You see huge stone pillars on each side, a mix of old mosaic and wooden flooring, the typical paintings of religious scenes and the stained glass windows. This traditional surrounding was the inspiration for the project to turn those fragments of glass into tiles for our bar fronts.
Before the opening of our Mayfair venue, the GK boys went to Bath and got a proper introduction of how to melt, form and colour glass. Thanks to KT from Minimelt glass for overcoming her doubts about the feasibility of our plans and being a great support!
Done with the training and back in London, an oven was rented, all materials were organised in their work shop and the project for the summer was sorted. Over 1,000 square tiles were needed for both bars and for each tile you needed about 1.5 pint glasses. Quite a bit of beer had to drunk to break enough glasses for the task! With the gained knowledge and shattered glass in the pots, it was time to start.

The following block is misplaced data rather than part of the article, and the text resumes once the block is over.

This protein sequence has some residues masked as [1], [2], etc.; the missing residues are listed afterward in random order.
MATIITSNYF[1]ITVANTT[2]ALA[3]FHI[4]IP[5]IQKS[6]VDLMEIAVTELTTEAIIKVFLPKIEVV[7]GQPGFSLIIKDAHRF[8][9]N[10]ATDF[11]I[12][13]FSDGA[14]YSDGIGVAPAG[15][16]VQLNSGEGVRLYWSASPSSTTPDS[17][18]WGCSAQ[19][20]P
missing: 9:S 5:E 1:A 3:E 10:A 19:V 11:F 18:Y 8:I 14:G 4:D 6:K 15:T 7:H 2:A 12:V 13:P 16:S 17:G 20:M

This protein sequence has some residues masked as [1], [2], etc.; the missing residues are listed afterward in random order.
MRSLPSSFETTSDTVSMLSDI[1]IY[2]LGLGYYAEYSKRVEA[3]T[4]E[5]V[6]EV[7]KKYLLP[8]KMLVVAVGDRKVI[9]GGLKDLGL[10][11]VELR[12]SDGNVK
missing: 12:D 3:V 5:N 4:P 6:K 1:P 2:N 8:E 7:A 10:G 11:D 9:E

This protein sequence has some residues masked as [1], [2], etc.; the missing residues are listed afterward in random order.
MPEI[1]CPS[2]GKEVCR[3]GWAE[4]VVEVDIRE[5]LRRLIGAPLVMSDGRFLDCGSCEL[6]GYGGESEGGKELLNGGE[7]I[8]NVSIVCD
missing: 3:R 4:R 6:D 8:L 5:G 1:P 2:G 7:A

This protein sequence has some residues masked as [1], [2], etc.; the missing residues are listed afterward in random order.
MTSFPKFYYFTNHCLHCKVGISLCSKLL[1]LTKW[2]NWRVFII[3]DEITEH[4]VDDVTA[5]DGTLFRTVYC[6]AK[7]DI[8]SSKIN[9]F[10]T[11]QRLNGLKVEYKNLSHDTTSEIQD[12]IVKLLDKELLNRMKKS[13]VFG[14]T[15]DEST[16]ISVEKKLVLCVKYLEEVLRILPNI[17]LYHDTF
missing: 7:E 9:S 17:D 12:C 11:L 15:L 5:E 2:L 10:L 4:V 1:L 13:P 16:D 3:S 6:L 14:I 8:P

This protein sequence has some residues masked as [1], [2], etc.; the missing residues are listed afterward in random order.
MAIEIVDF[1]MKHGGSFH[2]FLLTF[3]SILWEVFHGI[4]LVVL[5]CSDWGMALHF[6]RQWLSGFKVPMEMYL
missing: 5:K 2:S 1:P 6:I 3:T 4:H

The first step is heating up the oven to reach the required 1,200 degrees which takes around two hours.
Then a shovel filled with glass fragments is held into the oven to melt it all. To achieve this vibrant amber tone, colour in form of pigmented glass splinters had to be added into the melted glass shortly before removing it from the heat source.
Our friendly next door electric car mechanic neighbour built a metal form that could resist the high temperatures. The boys then slowly and evenly poured the liquid into the shape for the bricks. This had to be done by two people, one held the rod with melted glass pouring it into the mould, the other cut the glass flow. If the mixture wasn’t liquid enough, it could not be pulled into shape. With a torch the tile is finished off to get the corners settled, the brick still needs to be at 600 degrees Celsius.
For the cooling down period, the bricks go into a pottery kiln and stay there for the first four hours at 530 degrees. After that the temperature falls 10 degrees every hour, after about 48 hours the glass bricks are cooled enough to be taken out.
It took over 4 months to finish all pieces by hand. But from now on you can admire the embellishments on the bars combining the new age of recycling with the century old church aesthetic.
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